‘Acquisition of knowledge is binding on all Muslims’ (Al-Sunna 1:81 224). This Hadith, sayings or actions of the Prophet Muhammad (PBUH), indicates that there is no preference based on sex in getting access to education in Islam. However, there is a growing misconception among the people of other religions that Islam constrains Muslim girls from getting an education. There are two authentic sources of Islamic scriptures, which are the Holy Quran and the Al-Hadith, on the matter of girls’ education. Neither of them restricts girls from getting an education. The reasons for the projection of distorted images of Islam on women’s education are due to misinterpretation of the scriptures at various levels.
Islam is a religion of peace, justice, and equality. The first verses of the Quran begin with the words: “Read, read in the name of thy Lord who created; [He] created the human being from a blood clot. Read in the name of thy Lord who taught by the pen: [He] taught the human being what he did not know.” (96: 1-5)
In chapter 39, Qur’an says, “Are those who know equal to those who do not know?” (Verse 9). The above verses reveal that Allah ordains the responsibility of acquiring knowledge to human beings regardless of their sex, age, or race. Moreover, Allah says in the Qur’an, “And Allah has brought you out from the wombs of your mothers while you know nothing. And He gave you hearing, sight, and hearts that you might give thanks (to Allah)” (An-Nahla, 78). The link of the keywords (knowing nothing and giving thanks) in the two sentences above is a clear command to seek knowledge. It may be noticed that there is no indication in the verse of the preferred gender to be educated. Similarly, the Prophet Muhammad (PBUH) has also emphasised the significance of seeking knowledge on various occasions. For example, the Prophet said, “Seeking knowledge is obligatory upon every Muslim…” (Saheeh al-Jami’, 3914). Another Hadith, which is not authentic but highly referred to in Islamic discourse, commands to “seek knowledge from the cradle to the grave” (Mutlaq Ahl al-Hadith). Hence this rules out the span of a period for seeking knowledge. “Seeking knowledge even if it is in as far as China” is another Hadith.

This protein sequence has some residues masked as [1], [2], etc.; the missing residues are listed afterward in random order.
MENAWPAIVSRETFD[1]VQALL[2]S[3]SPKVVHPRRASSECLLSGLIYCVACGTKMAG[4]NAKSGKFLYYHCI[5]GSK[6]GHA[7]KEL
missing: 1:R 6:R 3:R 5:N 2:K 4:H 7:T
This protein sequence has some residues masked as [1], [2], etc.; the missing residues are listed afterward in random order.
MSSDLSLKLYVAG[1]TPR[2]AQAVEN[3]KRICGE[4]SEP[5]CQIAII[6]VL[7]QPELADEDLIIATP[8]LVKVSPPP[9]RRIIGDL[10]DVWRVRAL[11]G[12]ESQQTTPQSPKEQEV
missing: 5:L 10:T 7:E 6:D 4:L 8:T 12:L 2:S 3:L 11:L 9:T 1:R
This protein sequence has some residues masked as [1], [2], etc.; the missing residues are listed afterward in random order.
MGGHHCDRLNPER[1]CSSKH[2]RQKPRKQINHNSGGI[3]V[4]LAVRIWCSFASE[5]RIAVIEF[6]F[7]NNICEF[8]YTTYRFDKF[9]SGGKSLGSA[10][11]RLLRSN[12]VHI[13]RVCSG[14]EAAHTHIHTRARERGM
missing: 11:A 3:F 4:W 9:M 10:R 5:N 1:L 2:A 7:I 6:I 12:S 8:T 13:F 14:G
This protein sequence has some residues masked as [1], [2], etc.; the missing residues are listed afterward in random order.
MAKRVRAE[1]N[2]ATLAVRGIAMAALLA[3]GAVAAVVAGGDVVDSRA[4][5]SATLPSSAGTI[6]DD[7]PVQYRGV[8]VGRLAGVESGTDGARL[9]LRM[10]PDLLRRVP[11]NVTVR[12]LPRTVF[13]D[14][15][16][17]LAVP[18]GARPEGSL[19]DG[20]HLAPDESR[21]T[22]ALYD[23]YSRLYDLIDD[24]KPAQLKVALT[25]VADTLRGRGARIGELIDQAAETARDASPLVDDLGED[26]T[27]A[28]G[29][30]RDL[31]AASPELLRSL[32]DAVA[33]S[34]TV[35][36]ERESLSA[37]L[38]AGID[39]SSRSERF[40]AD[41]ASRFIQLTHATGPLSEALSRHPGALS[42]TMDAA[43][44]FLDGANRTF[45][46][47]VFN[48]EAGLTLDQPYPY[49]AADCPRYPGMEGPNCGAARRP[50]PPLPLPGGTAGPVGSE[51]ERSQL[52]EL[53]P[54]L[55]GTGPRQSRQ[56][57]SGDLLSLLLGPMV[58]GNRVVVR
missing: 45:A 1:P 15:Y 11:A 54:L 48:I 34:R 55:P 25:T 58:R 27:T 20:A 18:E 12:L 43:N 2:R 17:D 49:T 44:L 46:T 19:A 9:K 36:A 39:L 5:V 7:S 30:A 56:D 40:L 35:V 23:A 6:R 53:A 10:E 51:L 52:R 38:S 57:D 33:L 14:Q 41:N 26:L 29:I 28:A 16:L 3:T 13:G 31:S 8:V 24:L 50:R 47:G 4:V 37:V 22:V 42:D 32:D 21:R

Seeking and giving Islamic education to a girl is obligatory but there is a large gap seen between the madrasa going students who mainly focus on Islamic education and the students taking education in English medium schools. This gap is particularly seen in girls who are studying AALIMA COURSES and FAZILA courses. Although there is to some extent a good future seen in Islamic education, still the girls studying in madrasas are not competing with other students in results as they face tremendous hardships in their education. It could be said that girls are managing household work and they are seen as dependent on others. So there is a need to make them more competent.
The curriculum should be designed in such a way that girls passing out from a madrasa can also become a doctor, a teacher, a lawyer, an engineer, etc. They should not remain only AALIMA and FAZILA to pass fatwas. They should have the competency to compete in the world. The inclusion of such a curriculum within the madrasa schooling system has the potential to bring about a major social transformation with direct impact on several of the Millennium Development Goals: child health, maternal health, and gender equality.
A common critique of state-led modernisation efforts by detractors is the lack of attention in policy to the processes that would translate madrasa modernisation into practice. In June 2014, following the announcement of a Rs 100 crore budgetary allocation for madrasa modernisation, the Deoband school rector publicly stated that there was little clarity on ‘what the government wants to do’ as a part of the modernisation programme. Academic scholars who support madrasa modernisation have expressed similar concerns, arguing that one of the biggest lacuna in the present policy is the lack of clarity on the processes that would give effect to modernisation. For instance, how will the inclusion of secular syllabi in the so-called modernised madrasas be achieved in terms of actual time allocated to the teaching of different subjects, on ensuring training and competence of teachers teaching these subjects in madrasas, and integration of the differences between religious knowledge and the ‘modern’ knowledge of subjects into a unified whole?
We can say Islam does not forbid girls from getting an education;, instead, it insists on their education. However, the flawed madrasa education system and seeing the deteriorating condition of madrasa-going students is a growing concern that should be addressed right now.
—Ishfaq Khaliq is a Sr Engineer and Insha Jan is an Islamic Education student